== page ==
MONTPELIER, Vt.—Vermont regulators are targeting sugarhouses as their next jurisdiction of water protection rules.
“We will be going going around collecting data and finding out the levels of concentration coming out of the waste at sugarhouses,” said Patrick Fry, Agricultural Engineer, Vermont Agency of Agriculture, Food, & Markets (VAAFM).
Fry said he won’t be writing the laws but will be making recommendations to the rule makers that do.
“I’m going to be talking about ways they can be alleviating concerns that I personally have,” Fry said. He was a featured speaker at the Vermont Maple Schools in January.
At issue is the so-called “waste” Fry says is coming out of the big-time sugarhouses in the state and making its way into major waterways like Lake Champlain, Lake Memphremagog, the Connecticut River, Lake Carmi and other water sources.
Fry claims that the biggest culprit is pure phosphorus from pan cleaners mixing in with the permeate discharge which then merges into a channel and makes its way directly into those water bodies.
“When sugarmakers are using pure phosphorous to clean pans and dumping out the back of the sugarhouse in the season, that gets into the water,” Fry said.
Phosphorus is a big regulatory target for the Environmental Protection Agency. They claim that phosphorus from agriculture, in particular dairy farms, has gotten into water bodies, suffocating the oxygen in the lake, helping to generate blue green algea which in turn causes more oxygen depletion. Fry has been working with dairy farms in Vermont to mitigate the problem.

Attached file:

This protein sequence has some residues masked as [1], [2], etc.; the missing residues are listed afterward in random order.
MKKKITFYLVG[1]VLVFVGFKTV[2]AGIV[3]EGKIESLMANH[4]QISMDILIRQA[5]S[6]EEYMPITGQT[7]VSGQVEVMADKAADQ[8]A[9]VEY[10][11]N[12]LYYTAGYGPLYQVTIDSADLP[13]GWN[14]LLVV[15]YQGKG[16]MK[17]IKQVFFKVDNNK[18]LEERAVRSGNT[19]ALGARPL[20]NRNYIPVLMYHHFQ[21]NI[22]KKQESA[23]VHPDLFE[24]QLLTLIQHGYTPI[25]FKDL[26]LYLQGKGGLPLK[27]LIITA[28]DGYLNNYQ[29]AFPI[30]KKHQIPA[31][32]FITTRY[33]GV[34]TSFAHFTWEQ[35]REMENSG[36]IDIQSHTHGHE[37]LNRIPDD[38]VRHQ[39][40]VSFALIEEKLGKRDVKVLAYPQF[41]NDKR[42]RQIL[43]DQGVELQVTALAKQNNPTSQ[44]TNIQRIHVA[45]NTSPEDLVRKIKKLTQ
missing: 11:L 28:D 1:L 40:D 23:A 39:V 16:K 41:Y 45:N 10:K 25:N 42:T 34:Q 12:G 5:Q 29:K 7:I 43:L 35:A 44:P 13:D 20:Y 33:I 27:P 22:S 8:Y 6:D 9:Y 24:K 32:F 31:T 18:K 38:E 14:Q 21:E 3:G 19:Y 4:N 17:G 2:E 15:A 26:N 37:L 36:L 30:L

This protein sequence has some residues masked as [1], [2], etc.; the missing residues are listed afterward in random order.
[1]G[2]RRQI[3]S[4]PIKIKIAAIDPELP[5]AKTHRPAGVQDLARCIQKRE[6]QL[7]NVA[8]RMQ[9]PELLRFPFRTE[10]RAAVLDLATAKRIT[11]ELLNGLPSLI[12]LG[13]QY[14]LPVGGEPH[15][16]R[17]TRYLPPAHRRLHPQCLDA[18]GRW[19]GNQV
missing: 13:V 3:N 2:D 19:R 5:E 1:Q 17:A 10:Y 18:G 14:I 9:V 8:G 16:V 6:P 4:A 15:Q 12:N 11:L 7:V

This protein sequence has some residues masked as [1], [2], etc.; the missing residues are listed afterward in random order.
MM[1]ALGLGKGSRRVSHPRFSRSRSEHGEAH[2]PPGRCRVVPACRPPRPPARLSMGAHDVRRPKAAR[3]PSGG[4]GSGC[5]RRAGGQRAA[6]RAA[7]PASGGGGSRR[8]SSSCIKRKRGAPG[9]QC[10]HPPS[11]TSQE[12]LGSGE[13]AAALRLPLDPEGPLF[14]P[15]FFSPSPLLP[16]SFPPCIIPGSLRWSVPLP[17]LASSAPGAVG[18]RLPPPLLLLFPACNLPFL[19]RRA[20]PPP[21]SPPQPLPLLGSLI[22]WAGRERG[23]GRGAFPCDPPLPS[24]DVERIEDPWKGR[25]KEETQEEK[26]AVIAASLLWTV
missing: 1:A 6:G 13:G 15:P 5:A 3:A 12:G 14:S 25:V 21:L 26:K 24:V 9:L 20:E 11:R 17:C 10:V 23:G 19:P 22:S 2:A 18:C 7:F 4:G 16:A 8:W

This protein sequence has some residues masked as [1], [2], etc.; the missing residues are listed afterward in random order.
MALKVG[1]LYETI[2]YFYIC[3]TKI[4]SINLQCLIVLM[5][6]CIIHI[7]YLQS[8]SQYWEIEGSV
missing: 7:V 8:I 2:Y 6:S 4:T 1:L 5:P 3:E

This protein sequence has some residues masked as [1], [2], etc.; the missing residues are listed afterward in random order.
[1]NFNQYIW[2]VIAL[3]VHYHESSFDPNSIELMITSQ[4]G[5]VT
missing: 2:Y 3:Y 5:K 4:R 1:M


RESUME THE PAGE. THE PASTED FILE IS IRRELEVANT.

He came onto looking into maple in 2016 after a citizen complaint that a private drinking water well was contaminated by runoff from a nearby sugarhouse, less than one mile away. There were no regulators looking at sugarhouses before then.
Fry says that, after investigating the industry for two years, he will be recommending that sugarmakers “capture” all of their water that is used for pan cleaning and store it for the season and then spread it on dry ground in the summer.
Last year Fry studied the runoff from four sugarhouses and said he found direct evidence that pan cleaner discharge was merging with permeate discharge and creating a channel that ended up in surface waters.
“At every location I’ve been able to see that water mingle into a stream,” he said.
“There were clear spikes in phosphorus,” he said.
This season he plans to inspect ten more sugarhouses. He said the sugarmakers were voluntarily cooperating with his study.
In the end, he will be making his recommendations to the higher ups at the Vermont Agency of Agriculture and Agency of Natural Resources. From there, new rules and regulations are expected to mitigate the runoff, he said.
Meanwhile, Fry has been going around the state and talking at the Vermont maple schools for the past two years, trying to educate sugarmakers and get them to make a voluntary effort to keep pan cleaner runoff from leaving the sugarhouse.
“My goal isn’t to get people in trouble,” he said. “I just want to get some awareness out there and have folks think and try to not get that acid into lake.”
Maple operations are eligible for state funding for mitigation efforts, up to 90 percent of the costs.